FCA chief executive Martin Wheatley has admitted the regulator’s handling of media reports surrounding its review into closed book policies was “not the FCA’s finest hour”.
The Daily Telegraph first reported on 28 March that the regulator is concerned legacy customers are locked into poor investments by steep exit fees, and insurers may be “exploiting” them by levying large fees to subsidise other parts of the business.
The report prompted several insurers’ share price to plummet, including Resolution, Legal & General, Aviva and Phoenix.
The regulator was forced to issue a clarification statement at 2.30pm explaining the scope of the review in more detail. At 6.30pm, the FCA issued a further statement that it would carry out an investigation into its handling of the issue.
Over the weekend, it was reported that insurers had called for Wheatley to resign over the issue and The Sunday Times suggests the FCA only put out its first statement of clarification after a phone call between Wheatley and Association of British Insurers chief executive Otto Thoresen. The newspaper said the ABI will write to Chancellor George Osborne to complain about the FCA.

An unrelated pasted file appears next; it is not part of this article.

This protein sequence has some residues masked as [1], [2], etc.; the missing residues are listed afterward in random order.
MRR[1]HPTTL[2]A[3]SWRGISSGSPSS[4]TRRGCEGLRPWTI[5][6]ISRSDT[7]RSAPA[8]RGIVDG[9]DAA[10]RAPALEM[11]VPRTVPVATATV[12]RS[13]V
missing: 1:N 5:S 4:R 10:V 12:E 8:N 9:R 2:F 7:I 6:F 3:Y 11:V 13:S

Speaking at City Week 2014 in London yesterday, Wheatley said the FCA had quite rightly come under scrutiny for the way it handled the media reports surrounding the review, adding that he supported an internal investigation into the matter.
He said: “If firms were involved in events like those we saw before the weekend, then we would ask serious questions. It is now incumbent on us to answer the same. That is why I fully support the investigation into Friday’s events announced by our board. We will share the findings publicly in due course.
“This was clearly not the FCA’s finest hour – but it does serve as a timely reminder of the importance to all parties involved in markets of the care and thought that is needed when handling the significant amounts of information we hold as a part of going about our day-to-day business.”